Can I Ask My Mother-in-Law Who My Wife’s Biological Father Is?

Ever since my wife was a girl, she was close to her stepfather, a lovely man who has now passed away. She always said he was her one and only father, and she had no interest in knowing who her biological father was. Recently, though, she hinted to me that she would like to know her biological father’s identity. But time is running out: We are in our 60s and her mother is approaching 90. Her mother is a forceful woman, and she has always been frank that it was her intention to become a single mother. She never mentioned the biological father’s name — not least because it was a badge of honor for my wife to proclaim that she had “only one dad.” I intend to ask my mother-in-law who the man was, but I worry about upsetting the family narrative. Thoughts?


I urge you to take a big step back and to consider the difference between supporting your wife and taking the reins on an issue that doesn’t remotely concern you. I am sure you mean well, and I have no idea how your wife “hinted” that she wanted to know who her biological father was. But a hint is not reason enough to make yourself a catalyst here.

A better move would be to invite your wife to explore her feelings. Start by acknowledging her longstanding credo that she had a good father, and then ask if knowing the identity of her biological father would help or hinder her: Could it be useful information? Or does she worry that it would be disloyal to the memory of her stepfather — or upsetting to her mother — to ask about him?

Your role is to help your wife make the best decision for herself — not to make it for her. Questions of biological parentage can be loaded for people who don’t know who theirs are, so your wife may also benefit from speaking to a therapist about this. I understand your concern that time is running out, but that’s no excuse for rash — or possibly undermining — behavior.

A distant relative sent a group text announcing a GoFundMe campaign to help her daughter take art classes. The campaign describes her daughter, a recent college graduate, as a “starving artist.” I don’t know whether the daughter is employed or what the family’s financial circumstances are. My initial impulse was to ignore the request. It seemed trivial, and I wouldn’t want to encourage young people to beg — instead of work — for what they want. Then, it seemed possibly rude not to make a small donation. Advice?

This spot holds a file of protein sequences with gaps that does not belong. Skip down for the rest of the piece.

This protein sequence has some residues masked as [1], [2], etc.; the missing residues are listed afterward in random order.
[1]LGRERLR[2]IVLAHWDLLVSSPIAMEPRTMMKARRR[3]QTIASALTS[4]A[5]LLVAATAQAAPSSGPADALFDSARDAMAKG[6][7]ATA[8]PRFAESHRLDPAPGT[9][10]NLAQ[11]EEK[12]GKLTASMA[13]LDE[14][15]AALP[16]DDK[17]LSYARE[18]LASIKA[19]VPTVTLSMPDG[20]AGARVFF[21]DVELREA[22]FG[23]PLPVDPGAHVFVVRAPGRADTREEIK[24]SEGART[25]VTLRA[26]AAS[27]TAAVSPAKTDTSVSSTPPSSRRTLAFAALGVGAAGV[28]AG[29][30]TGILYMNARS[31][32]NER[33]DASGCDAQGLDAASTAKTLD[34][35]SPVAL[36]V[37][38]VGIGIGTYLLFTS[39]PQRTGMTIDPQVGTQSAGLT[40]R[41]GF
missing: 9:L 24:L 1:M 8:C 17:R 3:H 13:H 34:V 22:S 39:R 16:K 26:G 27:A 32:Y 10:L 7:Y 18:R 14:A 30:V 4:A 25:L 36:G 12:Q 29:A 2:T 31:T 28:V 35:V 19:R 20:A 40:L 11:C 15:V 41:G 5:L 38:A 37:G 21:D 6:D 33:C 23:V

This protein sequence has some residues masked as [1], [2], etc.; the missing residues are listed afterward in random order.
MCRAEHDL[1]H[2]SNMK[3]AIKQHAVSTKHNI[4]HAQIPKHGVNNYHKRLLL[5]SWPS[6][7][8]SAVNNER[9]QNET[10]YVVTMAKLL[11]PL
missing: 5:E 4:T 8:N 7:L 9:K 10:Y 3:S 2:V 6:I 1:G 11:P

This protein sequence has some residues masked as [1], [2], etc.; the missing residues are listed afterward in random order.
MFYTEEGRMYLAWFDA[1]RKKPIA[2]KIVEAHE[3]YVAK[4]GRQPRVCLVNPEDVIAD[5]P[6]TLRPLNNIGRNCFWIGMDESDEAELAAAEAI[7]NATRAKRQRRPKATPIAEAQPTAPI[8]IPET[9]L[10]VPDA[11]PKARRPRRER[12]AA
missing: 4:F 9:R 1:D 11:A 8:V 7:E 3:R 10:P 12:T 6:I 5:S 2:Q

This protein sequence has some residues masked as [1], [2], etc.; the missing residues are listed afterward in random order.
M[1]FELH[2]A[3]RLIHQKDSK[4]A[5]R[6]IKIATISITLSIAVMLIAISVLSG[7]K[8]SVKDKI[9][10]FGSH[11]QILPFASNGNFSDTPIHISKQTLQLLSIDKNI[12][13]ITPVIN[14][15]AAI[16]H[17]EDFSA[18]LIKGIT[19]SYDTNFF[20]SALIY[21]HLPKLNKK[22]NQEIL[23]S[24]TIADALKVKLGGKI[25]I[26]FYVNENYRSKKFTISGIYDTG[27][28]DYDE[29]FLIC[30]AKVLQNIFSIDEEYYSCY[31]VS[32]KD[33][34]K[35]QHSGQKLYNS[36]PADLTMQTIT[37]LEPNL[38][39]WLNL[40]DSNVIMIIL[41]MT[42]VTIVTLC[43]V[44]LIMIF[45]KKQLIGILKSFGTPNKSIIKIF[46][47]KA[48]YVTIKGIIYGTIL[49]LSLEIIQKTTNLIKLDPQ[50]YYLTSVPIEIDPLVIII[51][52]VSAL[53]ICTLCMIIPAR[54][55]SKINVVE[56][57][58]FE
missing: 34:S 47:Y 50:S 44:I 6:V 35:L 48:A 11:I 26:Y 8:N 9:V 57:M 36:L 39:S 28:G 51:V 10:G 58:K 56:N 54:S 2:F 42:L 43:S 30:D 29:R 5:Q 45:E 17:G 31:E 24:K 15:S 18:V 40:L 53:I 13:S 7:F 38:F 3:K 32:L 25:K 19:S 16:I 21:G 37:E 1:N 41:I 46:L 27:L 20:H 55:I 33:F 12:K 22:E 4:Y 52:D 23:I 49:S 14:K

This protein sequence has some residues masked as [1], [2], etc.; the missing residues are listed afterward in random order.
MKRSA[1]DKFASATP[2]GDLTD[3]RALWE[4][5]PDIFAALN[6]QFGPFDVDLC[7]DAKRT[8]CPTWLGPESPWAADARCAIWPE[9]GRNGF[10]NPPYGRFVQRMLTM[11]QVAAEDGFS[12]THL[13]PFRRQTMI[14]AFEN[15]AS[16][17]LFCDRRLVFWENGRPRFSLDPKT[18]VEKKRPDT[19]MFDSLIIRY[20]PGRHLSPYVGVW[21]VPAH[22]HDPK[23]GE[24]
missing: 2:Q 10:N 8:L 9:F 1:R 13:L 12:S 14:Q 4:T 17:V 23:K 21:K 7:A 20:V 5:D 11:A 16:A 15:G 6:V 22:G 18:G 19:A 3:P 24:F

Charity is not about good manners. A charitable gift is a voluntary act of assistance to someone in need. So, if you are making a donation to be seen in a certain light — as generous, for instance, or polite — I would skip it. That’s not charity; it’s peer pressure at best, or possibly vanity.

Here, if you are moved to help a young person study art, give. Obviously, it’s not hard to envision more catastrophic need: in war zones, for instance, or arising from medical crises. But there’s no need to characterize a young person asking for help as begging. (You’ve admitted you don’t know her circumstances.) Give or don’t give; it’s your call. But try to be generous in spirit either way.

I have a longstanding no-shoes rule in my house. Still, my mother — with whom I’m close — walks in and leaves her shoes on every time she visits. She has told me she thinks my rule is weird. And I find it a bad start to our weekly visits to have to remind her to take off her shoes every time. She can’t have forgotten given the number of conversations we’ve had about it. Recently, I told her I felt disrespected by her behavior and asked if she would like me to put up a sign to remind her. Then she said she felt incredibly hurt. Help!


Welcome to the petty wars for dominance that are not uncommon among parents and their adult children (in my experience, anyway). This can be especially true when the adult child introduces a rule that was not in place in the parental home. I’m sorry for the aggravation, but I wouldn’t blow up a close relationship over this. Just keep reminding your mother about her shoes — or buy her some chic slippers that she might like changing into. No relationship is without friction.

We have a friend who is desperately lonely and wants to re-enter the dating world. The problem: Her rescue dog is hyperactive, barks incessantly and ruins any social interaction. But our friend is besotted and refuses to manage the dog. Should we tell her what a turnoff this is?


Frankly, you seem more motivated by your dislike of the dog than by any interest in improving your friend’s dating prospects. (I’ve never brought my dog on a date.) So, why not be honest with her? When she invites you over, tell her that you love seeing her but that her dog’s unruly behavior is unpleasant. Then suggest a dog-free alternative — and perhaps some additional training.

For help with your awkward situation, send a question to, Philip Galanes on Facebook or @SocialQPhilip on X.

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